CalDAG-GEFI and platelet activation
Department of Medicine and Cardeza Foundation, Thomas Jefferson University, Philadelphia, PA, USA. Platelets
(Impact Factor: 2.98).
03/2010; 21(4):239-43. DOI: 10.3109/09537101003639931
Rapid activation of platelets at sites of vascular injury is a critical event in thrombosis and hemostasis. Here, we review recent findings, which (a) identified CalDAG-GEFI (RasGRP2) at the nexus of the rapid Ca(2+)-dependent platelet activation, (b) demonstrated a complex synergy between signaling provided by CalDAG-GEFI, protein kinase C and the Gi-coupled receptor for ADP, P2Y12, and (c) suggested CalDAG-GEFI as a novel target for anti-platelet therapy.
Available from: Judith M. Cosemans
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ABSTRACT: Platelets are highly specialized blood cells critically involved in hemostasis and thrombosis. Members of the protein kinase C (PKC) family have established roles in regulating platelet function and thrombosis, but the molecular mechanisms are not clearly understood. In particular, the conventional PKC isoform, PKCα, is a major regulator of platelet granule secretion, but the molecular pathway from PKCα to secretion is not defined. Protein kinase D (PKD) is a family of 3 kinases activated by PKC, which may represent a step in the PKC signaling pathway to secretion. In the present study, we show that PKD2 is the sole PKD member regulated downstream of PKC in platelets, and that the conventional, but not novel, PKC isoforms provide the upstream signal. Platelets from a gene knock-in mouse in which 2 key phosphorylation sites in PKD2 have been mutated (Ser707Ala/Ser711Ala) show a significant reduction in agonist-induced dense granule secretion, but not in α-granule secretion. This deficiency in dense granule release was responsible for a reduced platelet aggregation and a marked reduction in thrombus formation. Our results show that in the molecular pathway to secretion, PKD2 is a key component of the PKC-mediated pathway to platelet activation and thrombus formation through its selective regulation of dense granule secretion.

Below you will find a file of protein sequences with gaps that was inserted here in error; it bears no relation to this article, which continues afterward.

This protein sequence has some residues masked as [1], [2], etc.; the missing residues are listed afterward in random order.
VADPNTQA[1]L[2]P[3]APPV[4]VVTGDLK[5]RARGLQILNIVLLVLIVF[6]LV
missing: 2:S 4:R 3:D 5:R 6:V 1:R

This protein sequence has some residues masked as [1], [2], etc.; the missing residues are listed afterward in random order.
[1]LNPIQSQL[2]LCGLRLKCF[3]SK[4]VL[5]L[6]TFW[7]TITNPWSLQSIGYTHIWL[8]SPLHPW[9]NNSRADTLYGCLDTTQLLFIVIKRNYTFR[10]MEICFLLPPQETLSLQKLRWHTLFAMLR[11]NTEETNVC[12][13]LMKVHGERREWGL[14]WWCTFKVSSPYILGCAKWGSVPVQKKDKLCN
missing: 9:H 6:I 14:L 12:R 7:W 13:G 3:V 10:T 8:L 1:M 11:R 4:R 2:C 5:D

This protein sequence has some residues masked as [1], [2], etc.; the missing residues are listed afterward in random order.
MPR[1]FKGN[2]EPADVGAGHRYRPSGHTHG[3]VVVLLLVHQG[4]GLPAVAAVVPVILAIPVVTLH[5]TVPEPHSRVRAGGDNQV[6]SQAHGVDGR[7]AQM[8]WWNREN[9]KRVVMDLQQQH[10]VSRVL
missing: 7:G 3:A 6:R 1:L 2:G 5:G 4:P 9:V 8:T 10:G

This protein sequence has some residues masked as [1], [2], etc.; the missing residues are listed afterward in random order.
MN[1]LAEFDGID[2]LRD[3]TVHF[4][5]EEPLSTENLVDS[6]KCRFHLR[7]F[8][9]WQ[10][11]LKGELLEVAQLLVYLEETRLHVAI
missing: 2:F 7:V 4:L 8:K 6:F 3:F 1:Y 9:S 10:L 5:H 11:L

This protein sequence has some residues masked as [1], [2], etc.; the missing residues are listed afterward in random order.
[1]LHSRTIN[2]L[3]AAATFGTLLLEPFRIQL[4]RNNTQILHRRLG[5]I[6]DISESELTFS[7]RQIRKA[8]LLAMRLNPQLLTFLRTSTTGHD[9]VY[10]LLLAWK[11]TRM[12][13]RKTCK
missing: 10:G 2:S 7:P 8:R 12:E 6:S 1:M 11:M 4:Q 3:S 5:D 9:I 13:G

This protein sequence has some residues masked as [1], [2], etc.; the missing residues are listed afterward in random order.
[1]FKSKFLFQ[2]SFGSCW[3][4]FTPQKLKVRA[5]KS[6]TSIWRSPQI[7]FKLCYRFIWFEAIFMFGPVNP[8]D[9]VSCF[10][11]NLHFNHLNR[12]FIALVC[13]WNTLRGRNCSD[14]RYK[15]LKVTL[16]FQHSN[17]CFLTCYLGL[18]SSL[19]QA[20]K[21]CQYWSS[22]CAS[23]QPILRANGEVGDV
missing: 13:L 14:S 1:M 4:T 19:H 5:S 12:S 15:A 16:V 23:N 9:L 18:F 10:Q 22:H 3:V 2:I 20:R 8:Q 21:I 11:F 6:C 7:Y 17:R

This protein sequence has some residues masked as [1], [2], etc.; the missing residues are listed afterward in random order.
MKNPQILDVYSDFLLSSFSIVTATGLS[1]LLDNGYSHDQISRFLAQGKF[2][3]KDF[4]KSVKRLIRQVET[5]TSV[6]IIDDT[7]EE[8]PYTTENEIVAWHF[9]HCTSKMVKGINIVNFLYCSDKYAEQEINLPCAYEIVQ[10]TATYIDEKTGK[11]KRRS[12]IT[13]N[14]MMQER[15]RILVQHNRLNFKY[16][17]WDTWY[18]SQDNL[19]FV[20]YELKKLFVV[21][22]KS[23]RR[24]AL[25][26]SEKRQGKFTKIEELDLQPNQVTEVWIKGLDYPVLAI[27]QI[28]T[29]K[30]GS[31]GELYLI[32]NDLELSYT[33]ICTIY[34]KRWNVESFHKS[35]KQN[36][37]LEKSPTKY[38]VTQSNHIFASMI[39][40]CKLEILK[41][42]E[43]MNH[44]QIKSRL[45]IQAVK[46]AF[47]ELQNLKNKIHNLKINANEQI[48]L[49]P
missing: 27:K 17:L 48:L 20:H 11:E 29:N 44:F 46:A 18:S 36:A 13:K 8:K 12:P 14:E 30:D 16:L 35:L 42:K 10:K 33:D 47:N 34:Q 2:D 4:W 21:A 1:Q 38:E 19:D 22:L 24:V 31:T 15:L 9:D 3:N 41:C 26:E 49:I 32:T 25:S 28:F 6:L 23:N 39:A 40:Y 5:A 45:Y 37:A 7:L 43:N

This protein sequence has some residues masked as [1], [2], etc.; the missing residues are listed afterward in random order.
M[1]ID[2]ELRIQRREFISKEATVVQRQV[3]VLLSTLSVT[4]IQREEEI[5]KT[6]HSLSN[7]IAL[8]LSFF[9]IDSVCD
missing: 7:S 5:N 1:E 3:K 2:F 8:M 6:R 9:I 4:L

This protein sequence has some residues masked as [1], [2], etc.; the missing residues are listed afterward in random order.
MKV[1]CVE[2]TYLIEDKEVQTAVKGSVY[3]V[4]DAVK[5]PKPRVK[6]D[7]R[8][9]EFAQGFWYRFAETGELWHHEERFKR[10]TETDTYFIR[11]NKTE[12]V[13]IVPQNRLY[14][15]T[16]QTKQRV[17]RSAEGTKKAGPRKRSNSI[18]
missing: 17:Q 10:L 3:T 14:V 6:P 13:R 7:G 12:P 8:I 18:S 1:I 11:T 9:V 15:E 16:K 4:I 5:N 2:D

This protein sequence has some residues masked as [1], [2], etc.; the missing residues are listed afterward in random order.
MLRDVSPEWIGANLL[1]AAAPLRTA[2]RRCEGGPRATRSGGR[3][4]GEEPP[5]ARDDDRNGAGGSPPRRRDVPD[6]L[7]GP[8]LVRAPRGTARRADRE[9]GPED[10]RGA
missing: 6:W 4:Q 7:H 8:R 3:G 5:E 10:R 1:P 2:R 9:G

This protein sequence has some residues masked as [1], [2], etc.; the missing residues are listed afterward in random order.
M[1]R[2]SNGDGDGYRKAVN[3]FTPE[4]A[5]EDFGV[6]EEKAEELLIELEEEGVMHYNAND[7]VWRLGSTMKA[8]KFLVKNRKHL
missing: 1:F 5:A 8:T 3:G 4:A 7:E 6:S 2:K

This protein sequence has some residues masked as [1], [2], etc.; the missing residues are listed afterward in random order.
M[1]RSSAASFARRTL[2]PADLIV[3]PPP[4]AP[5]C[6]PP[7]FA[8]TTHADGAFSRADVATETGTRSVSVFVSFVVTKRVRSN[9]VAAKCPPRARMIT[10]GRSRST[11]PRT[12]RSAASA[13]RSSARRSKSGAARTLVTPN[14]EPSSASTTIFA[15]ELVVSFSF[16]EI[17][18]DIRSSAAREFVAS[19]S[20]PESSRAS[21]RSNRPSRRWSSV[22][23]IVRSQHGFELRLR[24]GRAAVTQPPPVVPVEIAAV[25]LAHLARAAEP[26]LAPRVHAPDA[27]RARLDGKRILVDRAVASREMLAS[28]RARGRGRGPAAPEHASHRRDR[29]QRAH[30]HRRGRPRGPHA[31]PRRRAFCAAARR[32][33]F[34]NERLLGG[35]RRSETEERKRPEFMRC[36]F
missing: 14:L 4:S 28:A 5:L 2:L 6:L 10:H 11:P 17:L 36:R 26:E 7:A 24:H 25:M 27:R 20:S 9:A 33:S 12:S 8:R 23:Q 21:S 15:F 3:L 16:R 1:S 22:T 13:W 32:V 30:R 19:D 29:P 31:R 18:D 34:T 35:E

Blood 04/2011; 118(2):416-24. DOI:10.1182/blood-2010-10-312199 · 10.45 Impact Factor
Available from: Alastair Poole
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ABSTRACT: Cytosolic calcium concentration is a critical regulator of platelet activation, and so platelet Ca(2+) signaling must be tightly controlled. Thrombin-induced Ca(2+) signaling is enhanced by inhibitors of protein kinase C (PKC), suggesting that PKC negatively regulates the Ca(2+) signal, although the mechanisms by which this occurs and its physiological relevance are still unclear.
To investigate the mechanisms by which PKC inhibitors enhance thrombin-induced Ca(2+) signaling, and to determine the importance of this pathway in platelet activation.
Cytosolic Ca(2+) signaling was monitored in fura-2-loaded human platelets. Phosphatidylserine (PS) exposure, a marker of platelet procoagulant activity, was measured by annexin V binding and flow cytometry.
PKC inhibition by bisindolylmaleimide-I (BIM-I) enhanced α-thrombin-induced Ca(2+) signaling in a concentration-dependent manner. PAR1 signaling, activated by SFLLRN, was enhanced much more strongly than PAR4, activated by AYPGKF or γ-thrombin, which is a potent PAR4 agonist but a poor activator of PAR1. BIM-I had little effect on α-thrombin-induced signaling following treatment with the PAR1 antagonist, SCH-79797. BIM-I enhanced Ca(2+) release from intracellular stores and Ca(2+) entry, as assessed by Mn(2+) quench. However, the plasma membrane Ca(2+) ATPase inhibitor, 5(6)-carboxyeosin, did not prevent the effect of BIM-I. PKC inhibition strongly enhanced α-thrombin-induced PS exposure, which was reversed by blockade of PAR1.
Together, these data show that when PAR1 is stimulated, PKC negatively regulates Ca(2+) release and Ca(2+) entry, which leads to reduced platelet PS exposure.
Journal of Thrombosis and Haemostasis 06/2011; 9(8):1599-607. DOI:10.1111/j.1538-7836.2011.04393.x · 5.72 Impact Factor
Platelets 08/2011; 23(5):401-3. DOI:10.3109/09537104.2011.604808 · 2.98 Impact Factor
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